Summer is around the corner …

The clocks might have only recently changed, but it’s not too early (or late) to think about getting experience in the summer.

Getting experience really makes a difference.  It looks great on your CV, and is highly regarded by employers.  The skills you develop will make you stand out from other candidates when applying to roles in the future.  Experiencing different jobs and organisations can also help you make decisions about your next steps. In fact work experience is often the best way to find out whether a particular option is right for you. You could discover interesting job roles you had never heard of, or perhaps find that what you thought might be your dream job isn’t really for you at all. The people you work with could also be useful for networking in the future.

Essential for employers: Employers want to see evidence of experience and transferable skills on your CV, as if you can prove you have used your skills effectively in a work related context in the past, it is a strong indication that you can use those skills again in the role you are applying to. In other words, it convinces the employer that you have the ability to do their job. Previous experience demonstrates initiative, drive and the motivation to get involved with activities outside of your degree – all characteristics valued by employers.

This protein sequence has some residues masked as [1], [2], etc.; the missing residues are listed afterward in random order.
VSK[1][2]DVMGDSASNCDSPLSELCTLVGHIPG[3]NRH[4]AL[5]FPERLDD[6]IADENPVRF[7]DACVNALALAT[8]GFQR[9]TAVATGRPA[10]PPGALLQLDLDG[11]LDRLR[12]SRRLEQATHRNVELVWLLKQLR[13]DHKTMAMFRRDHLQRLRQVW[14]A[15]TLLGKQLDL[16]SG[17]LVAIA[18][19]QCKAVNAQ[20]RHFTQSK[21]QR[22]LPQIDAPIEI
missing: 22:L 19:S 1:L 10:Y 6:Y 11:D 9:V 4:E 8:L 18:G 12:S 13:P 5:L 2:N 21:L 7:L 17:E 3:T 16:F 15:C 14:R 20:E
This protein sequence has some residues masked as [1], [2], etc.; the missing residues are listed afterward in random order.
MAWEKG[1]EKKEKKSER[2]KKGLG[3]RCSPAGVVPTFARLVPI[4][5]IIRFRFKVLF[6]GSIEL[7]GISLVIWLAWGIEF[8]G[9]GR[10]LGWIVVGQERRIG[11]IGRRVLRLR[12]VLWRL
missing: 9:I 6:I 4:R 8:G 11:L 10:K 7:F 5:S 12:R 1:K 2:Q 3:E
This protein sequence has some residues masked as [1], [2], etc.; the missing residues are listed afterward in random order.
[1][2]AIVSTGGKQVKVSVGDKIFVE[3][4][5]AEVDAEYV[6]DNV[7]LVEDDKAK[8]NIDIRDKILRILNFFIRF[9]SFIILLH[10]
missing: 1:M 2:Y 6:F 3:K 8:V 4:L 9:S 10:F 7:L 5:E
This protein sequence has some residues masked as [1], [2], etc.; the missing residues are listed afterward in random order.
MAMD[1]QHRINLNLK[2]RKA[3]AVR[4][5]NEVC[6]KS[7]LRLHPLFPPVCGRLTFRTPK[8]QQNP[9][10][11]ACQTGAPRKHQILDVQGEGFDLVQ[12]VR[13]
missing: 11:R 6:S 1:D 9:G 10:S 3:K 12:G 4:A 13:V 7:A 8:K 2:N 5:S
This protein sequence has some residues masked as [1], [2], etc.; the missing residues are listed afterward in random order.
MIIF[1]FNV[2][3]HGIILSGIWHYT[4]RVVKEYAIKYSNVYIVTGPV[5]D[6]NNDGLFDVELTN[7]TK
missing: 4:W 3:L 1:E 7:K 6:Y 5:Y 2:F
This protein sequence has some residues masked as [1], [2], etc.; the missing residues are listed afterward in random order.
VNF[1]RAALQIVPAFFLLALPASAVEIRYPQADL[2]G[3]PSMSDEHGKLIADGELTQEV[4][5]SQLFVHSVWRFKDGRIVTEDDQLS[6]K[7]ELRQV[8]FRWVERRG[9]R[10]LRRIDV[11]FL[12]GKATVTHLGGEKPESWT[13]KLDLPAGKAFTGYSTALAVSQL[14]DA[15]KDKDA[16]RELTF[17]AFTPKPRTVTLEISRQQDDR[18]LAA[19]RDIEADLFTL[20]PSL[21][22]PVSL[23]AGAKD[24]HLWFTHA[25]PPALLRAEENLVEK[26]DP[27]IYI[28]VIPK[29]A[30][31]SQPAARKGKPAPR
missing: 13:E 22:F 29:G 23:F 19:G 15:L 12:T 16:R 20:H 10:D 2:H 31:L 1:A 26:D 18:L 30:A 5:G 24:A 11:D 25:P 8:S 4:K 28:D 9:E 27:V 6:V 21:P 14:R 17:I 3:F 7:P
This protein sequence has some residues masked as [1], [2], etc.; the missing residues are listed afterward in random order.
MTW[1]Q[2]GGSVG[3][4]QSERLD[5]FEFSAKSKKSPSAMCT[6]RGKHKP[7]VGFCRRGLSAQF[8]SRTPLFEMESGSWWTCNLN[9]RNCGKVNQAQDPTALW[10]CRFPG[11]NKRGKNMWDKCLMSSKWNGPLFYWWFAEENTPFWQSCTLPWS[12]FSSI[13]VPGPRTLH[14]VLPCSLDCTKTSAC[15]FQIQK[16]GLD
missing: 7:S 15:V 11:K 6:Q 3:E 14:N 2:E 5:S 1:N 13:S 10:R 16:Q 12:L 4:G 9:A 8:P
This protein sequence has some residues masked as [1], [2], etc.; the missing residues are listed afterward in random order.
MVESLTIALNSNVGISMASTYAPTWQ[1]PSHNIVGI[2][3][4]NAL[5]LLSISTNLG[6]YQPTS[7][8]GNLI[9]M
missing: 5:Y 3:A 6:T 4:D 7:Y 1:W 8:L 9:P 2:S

Choose wisely to meet your needs: If you don’t have much evidence of a specific skill on your CV, such as leadership or project management, find an opportunity where you can enhance and develop that skill e.g. organising a fundraising event for a charity. Whatever your degree and interests, there will be relevant experiences available.

Be open minded to avoid missing out on opportunities: Experience doesn’t necessarily have to be in the role or industry you are interested in.  Any work experience in sales, for example, will be a useful way to build your negotiation and client focus skills, which are useful in many non-sales roles. Think beyond just formal work experience schemes. It can be gained from part-time work, volunteering, extra-curricular activities, work-shadowing, or even starting your own business. 

Apply with care: Don’t assume that applications for part time or voluntary work don’t require time and effort. Always tailor your applications, as you still need to convince the employer that you have the relevant skills and are genuinely interested in the organisation. Remember, your application may be the first impression they have of you, so make it positive and professional.